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Boolean or boolean what is the difference in term of use?

Ranji Sura
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Joined: Oct 28, 2012
Posts: 84


What is the difference between "Boolean" and "boolean" ? Seem to be both same even others(Float - float,Double - double, Character - char,...)
Boolean is predefined class so, is boolean reserved word used to represent Boolean class ? If so why we use boolean instead of Boolean.. I mean there is no
significant difference between length.. Like String why we don't use it's class name ?

Please help me to clear this.. Is there any difference ?
Thank you.
Rohan Deshmkh
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Joined: Aug 31, 2012
Posts: 127
boolean is a primitive type whereas Boolean is wrapper class.Same applies for (int,Integer),(long,Long) etc.
Wrapper classes "wrap" the respective primitive data type into an object of that class.

They are used with collections, as primitive types are not allowed with collections.Also using wrapper classes give you access to many methods that you can call on that object.For eg. Character wrapper class have methods like:

isDigit() – to determine whether the character is digit.
isLower() – to determine whether the character is lower case alphabet.
is Letter() – to determine whether the character is an alphabet.

we cannot use the above methods if we use a primitive type as compared to a wrapper class.
Winston Gutkowski
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Joined: Mar 17, 2011
Posts: 8008
    
  22

Ranjith Suranga wrote:What is the difference between "Boolean" and "boolean"?

The same as the difference between Long and long, or Short and short: The first is a class, the second is a primitive.

Seem to be both same even others(Float - float,Double - double, Character - char,...)

No, they're very different; but they are automatically converted in certain situations.

Have a look at tutorials for a full explanation, because the rest of your post suggests that you haven't come across this yet.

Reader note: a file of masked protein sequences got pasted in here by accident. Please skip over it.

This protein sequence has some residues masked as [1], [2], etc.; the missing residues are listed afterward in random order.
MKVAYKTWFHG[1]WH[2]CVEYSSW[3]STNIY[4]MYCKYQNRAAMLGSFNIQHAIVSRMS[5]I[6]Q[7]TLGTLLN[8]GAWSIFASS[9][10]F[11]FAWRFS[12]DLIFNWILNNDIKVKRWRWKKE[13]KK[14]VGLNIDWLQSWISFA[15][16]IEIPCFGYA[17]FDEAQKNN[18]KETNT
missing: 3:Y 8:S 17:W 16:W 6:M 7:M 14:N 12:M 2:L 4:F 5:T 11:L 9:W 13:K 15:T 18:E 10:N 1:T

Winston


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Campbell Ritchie
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Joined: Oct 13, 2005
Posts: 39396
    
  28
A Boolean is an object, an instance of the class of that name. A boolean is a primitive, which keeps quiet about how many bits it uses, but has
When I started Java, you had to write Boolean bb = Boolean.valueOf(b); or similar. They introduced boxing in Java5, so you can write Boolean bb = true; or similar.
Ranji Sura
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Joined: Oct 28, 2012
Posts: 84
Winston Gutkowski wrote:
because the rest of your post suggests that you haven't come across this yet.


Ya, sir.. I am really new to the java... SO what to do...? these problems always come when studying.
Extremely Thank you.
Ranji Sura
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Joined: Oct 28, 2012
Posts: 84
Extremely Thank you for every one who gives me answers, opinions, advice, everything... They help me lot to develop as a beginner...
Thank you once again...
Campbell Ritchie
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Joined: Oct 13, 2005
Posts: 39396
    
  28
You’re welcome
Paul Clapham
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Joined: Oct 14, 2005
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    8

Autoboxing is supposed to translate seamlessly between Boolean and boolean without you having to write any code. But here's a problem which can arise because of that:




So when autoboxing finds itself trying to convert a null reference to a boolean value, it will throw a NullPointerException. I don't remember whether the tutorial mentions this -- hopefully it does, but I haven't checked.

Campbell Ritchie
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Joined: Oct 13, 2005
Posts: 39396
    
  28
Paul Clapham wrote: . . . trying to convert a null reference . . . I don't remember whether the tutorial mentions this -- hopefully it does, but I haven't checked.

I have checked, and it doesn’t.
 
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